Inside a Fake LM358

[IMSAI Guy] got some fake LM358 op-amps. Uncharacteristically, these chips actually performed well even though they didn’t act like LM358s. [IMSAI Guy] did a video about the fake chips and someone who saw it offered to analyze the part compared to a real LM358 to see what was going on. You can see it too in the video below.

A visual inspection made it obvious that the chip was probably a fake. X-ray analysis was a little less obvious but still showed poor quality and different internals. But the fun was when they actually decapsulated the part.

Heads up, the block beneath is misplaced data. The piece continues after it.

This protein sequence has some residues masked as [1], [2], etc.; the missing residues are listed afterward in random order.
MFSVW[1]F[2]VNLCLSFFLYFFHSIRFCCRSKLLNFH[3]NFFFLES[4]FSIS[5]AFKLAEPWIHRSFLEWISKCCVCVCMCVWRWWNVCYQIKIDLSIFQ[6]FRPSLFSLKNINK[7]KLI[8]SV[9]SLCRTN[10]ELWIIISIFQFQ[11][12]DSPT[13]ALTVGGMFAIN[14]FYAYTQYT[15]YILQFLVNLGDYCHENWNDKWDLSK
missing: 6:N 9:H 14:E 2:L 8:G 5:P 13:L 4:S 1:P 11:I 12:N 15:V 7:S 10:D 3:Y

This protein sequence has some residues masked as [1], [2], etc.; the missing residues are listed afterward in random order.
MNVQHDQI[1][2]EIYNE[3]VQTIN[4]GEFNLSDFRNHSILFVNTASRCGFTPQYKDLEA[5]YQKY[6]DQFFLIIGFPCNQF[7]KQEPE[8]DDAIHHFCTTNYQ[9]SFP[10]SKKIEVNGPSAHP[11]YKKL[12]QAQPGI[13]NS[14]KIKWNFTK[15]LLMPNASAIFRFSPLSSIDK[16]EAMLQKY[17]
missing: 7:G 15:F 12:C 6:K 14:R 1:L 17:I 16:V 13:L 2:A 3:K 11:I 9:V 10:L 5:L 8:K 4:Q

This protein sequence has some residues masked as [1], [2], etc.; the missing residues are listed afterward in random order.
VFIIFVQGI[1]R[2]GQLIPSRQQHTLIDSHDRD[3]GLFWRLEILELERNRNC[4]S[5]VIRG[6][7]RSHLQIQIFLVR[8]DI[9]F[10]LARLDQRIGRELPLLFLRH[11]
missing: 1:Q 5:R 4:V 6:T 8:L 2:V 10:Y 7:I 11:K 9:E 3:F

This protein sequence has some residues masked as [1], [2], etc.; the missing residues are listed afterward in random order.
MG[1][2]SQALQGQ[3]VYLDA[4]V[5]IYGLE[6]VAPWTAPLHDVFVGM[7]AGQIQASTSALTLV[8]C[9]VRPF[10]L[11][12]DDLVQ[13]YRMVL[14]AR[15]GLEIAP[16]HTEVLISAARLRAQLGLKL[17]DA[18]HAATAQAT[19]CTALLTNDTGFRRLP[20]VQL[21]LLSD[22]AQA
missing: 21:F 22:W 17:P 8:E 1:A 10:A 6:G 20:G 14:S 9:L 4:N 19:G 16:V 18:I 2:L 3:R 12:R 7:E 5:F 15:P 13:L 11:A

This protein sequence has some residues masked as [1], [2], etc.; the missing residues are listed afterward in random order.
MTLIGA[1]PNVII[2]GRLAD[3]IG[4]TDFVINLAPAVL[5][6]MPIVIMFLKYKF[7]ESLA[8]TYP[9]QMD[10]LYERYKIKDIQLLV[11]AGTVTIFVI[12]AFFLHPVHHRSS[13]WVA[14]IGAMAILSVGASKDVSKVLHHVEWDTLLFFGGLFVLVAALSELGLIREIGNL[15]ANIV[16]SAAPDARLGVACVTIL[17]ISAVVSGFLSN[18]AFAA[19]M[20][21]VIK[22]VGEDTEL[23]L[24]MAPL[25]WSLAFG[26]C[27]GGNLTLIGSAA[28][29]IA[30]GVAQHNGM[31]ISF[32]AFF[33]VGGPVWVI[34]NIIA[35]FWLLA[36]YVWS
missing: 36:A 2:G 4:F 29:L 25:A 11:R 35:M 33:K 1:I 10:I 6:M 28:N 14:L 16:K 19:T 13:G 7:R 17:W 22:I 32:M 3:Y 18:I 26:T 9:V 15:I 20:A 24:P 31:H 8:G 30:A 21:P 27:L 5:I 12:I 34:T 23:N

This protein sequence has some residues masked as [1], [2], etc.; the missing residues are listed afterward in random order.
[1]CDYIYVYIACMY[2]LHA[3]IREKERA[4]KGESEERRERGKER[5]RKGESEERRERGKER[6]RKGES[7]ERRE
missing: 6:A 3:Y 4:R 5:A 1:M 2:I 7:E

The die on the fake was labeled C665 on the die. The die was significantly different, but it isn’t clear why it wouldn’t be a more direct knockoff. It doesn’t appear that the device is cheaper to produce and it wasn’t a proper die rejected by a regular manufacturer.

If you want to see how the “C665” works, the original video that started it all appears below. The video shows the slew rate response was faster than a real LM358. The step response didn’t make a nice slope like the LM358 either. We hope he (or someone) will trace out the circuit and see what the circuit actually looks like.

Sometimes fake parts are good enough for hobby projects and sometimes not. Want to spot a fake? There are several telltale signs.

This post was originally published on this site